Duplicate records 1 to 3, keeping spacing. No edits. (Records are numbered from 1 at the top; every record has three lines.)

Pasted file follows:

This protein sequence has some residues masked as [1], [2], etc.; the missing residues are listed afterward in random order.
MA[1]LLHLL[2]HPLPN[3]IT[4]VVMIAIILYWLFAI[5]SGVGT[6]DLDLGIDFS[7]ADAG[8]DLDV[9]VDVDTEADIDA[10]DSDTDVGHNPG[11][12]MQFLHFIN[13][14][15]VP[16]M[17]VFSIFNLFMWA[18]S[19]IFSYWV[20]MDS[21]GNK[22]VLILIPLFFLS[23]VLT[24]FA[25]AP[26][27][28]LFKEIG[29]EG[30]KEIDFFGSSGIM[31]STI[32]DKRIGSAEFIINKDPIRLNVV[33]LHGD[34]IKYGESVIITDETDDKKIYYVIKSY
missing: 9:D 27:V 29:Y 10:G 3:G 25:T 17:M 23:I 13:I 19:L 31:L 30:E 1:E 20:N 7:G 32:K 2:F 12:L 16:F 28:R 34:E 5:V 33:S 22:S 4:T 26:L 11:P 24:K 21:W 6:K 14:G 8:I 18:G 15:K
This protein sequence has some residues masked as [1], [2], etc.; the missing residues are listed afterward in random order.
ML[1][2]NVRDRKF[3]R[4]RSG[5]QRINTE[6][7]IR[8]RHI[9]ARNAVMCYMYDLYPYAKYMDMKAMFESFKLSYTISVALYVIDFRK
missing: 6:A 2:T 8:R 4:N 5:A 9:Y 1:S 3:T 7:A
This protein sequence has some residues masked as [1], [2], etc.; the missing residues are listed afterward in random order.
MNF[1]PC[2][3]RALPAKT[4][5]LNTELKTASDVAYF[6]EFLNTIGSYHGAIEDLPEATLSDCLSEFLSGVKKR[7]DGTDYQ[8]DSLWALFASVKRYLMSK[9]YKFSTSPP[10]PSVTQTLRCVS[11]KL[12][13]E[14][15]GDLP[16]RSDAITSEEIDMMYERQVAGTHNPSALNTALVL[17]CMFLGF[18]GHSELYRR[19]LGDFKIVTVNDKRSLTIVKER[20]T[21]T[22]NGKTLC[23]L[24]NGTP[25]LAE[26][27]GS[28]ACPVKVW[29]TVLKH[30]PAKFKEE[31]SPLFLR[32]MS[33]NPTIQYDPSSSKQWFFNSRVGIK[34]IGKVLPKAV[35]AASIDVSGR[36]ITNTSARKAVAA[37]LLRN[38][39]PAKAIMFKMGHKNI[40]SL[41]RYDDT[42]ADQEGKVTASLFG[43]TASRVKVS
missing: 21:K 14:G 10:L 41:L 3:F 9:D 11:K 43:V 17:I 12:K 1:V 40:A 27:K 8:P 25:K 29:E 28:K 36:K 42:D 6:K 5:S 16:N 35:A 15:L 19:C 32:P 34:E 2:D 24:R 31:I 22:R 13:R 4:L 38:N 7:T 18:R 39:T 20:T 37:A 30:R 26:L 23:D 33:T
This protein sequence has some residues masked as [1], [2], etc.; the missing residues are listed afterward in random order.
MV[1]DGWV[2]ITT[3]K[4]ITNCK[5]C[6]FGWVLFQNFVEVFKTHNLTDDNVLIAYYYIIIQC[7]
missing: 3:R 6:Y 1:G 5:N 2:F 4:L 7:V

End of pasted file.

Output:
This protein sequence has some residues masked as [1], [2], etc.; the missing residues are listed afterward in random order.
MA[1]LLHLL[2]HPLPN[3]IT[4]VVMIAIILYWLFAI[5]SGVGT[6]DLDLGIDFS[7]ADAG[8]DLDV[9]VDVDTEADIDA[10]DSDTDVGHNPG[11][12]MQFLHFIN[13][14][15]VP[16]M[17]VFSIFNLFMWA[18]S[19]IFSYWV[20]MDS[21]GNK[22]VLILIPLFFLS[23]VLT[24]FA[25]AP[26][27][28]LFKEIG[29]EG[30]KEIDFFGSSGIM[31]STI[32]DKRIGSAEFIINKDPIRLNVV[33]LHGD[34]IKYGESVIITDETDDKKIYYVIKSY
missing: 9:D 27:V 29:Y 10:G 3:G 25:T 17:M 23:I 13:I 19:L 31:L 30:E 1:E 20:N 7:G 32:K 2:F 12:L 16:F 28:R 34:E 5:V 33:S 22:S 4:T 26:L 11:P 24:K 21:W 6:K 14:G 8:I 18:G 15:K
This protein sequence has some residues masked as [1], [2], etc.; the missing residues are listed afterward in random order.
ML[1][2]NVRDRKF[3]R[4]RSG[5]QRINTE[6][7]IR[8]RHI[9]ARNAVMCYMYDLYPYAKYMDMKAMFESFKLSYTISVALYVIDFRK
missing: 6:A 2:T 8:R 4:N 5:A 9:Y 1:S 3:T 7:A
This protein sequence has some residues masked as [1], [2], etc.; the missing residues are listed afterward in random order.
MNF[1]PC[2][3]RALPAKT[4][5]LNTELKTASDVAYF[6]EFLNTIGSYHGAIEDLPEATLSDCLSEFLSGVKKR[7]DGTDYQ[8]DSLWALFASVKRYLMSK[9]YKFSTSPP[10]PSVTQTLRCVS[11]KL[12][13]E[14][15]GDLP[16]RSDAITSEEIDMMYERQVAGTHNPSALNTALVL[17]CMFLGF[18]GHSELYRR[19]LGDFKIVTVNDKRSLTIVKER[20]T[21]T[22]NGKTLC[23]L[24]NGTP[25]LAE[26][27]GS[28]ACPVKVW[29]TVLKH[30]PAKFKEE[31]SPLFLR[32]MS[33]NPTIQYDPSSSKQWFFNSRVGIK[34]IGKVLPKAV[35]AASIDVSGR[36]ITNTSARKAVAA[37]LLRN[38][39]PAKAIMFKMGHKNI[40]SL[41]RYDDT[42]ADQEGKVTASLFG[43]TASRVKVS
missing: 21:K 14:G 10:L 41:L 3:F 9:D 11:K 43:V 17:I 12:K 1:V 40:A 27:K 8:P 25:K 29:E 28:K 36:K 42:D 6:K 5:S 16:N 35:A 15:L 19:C 32:P 34:E 2:D 24:R 31:I 22:R 13:R 4:L 38:N 7:T 18:R 39:T 20:T 37:A 30:R 26:L 23:D 33:T